Should We Trust Google’s Sponsored Links?

I must confess to a certain weakness for the sponsored links alongside Google searches. But are they harbouring ne’er-do-wells and other malware vendors? Some folk think so:

A posting on Annoyances.org – MSINFO nuisance (Windows 98 Discussion Forum) says of PC MightyMax, which popped up on a recent search of Windows DLL files I was doing:

I suggest removing it, and avoid sponsored Google ads like the plague. Most of those are rip-offs and don’t do what they claim.

I’m looking more into PC MightyMax and programs like it that show up on Sponsored Links:

Links

(The second one put me off because, while the program itself — BugDoctor — is spelt right, the website — http://www.bugdocter.com/ — isn’t.)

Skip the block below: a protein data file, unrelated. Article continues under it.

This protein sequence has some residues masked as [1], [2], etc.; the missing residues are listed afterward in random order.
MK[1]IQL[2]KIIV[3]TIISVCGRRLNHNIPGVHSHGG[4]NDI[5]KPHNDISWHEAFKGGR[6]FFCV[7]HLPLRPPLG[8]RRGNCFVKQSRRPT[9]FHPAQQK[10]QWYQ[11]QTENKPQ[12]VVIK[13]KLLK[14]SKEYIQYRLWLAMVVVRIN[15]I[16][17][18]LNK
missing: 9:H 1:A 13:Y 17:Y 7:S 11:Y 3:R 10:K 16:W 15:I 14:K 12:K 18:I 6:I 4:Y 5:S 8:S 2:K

It’s a tough one: Some folk seem to have had problems removing PC MightyMax, while others report very good customer support (link doesn’t always work: Here’s the Google cache in case it doesn’t. I’m going to keep digging.

It does raise some interesting questions though:

  • Is everything spyware unless proven otherwise?
  • How can folk know whether what they’re getting is good or bad? There are lists of ‘rogue anti-spyware’ — programs that pretend to do good, but do evil, but that is in itself an inexact science.
  • Connected to this, is the question: Should Google be responsible for the contents of the sponsored links?

16. February 2005 by jeremy
Categories: Scams, Software, apps | Tags: , | 2 comments

Comments (2)

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  2. I lost faith in Google’s AdSense when I saw a link on my blog to a site offering Harry Potter & The Half-Blood Prince in electronic format. The BBC had an article a couple of days later exposing it as a fraud. That means that Google’s advertiser “authentication” program has a few cracks in it, doesn’t it?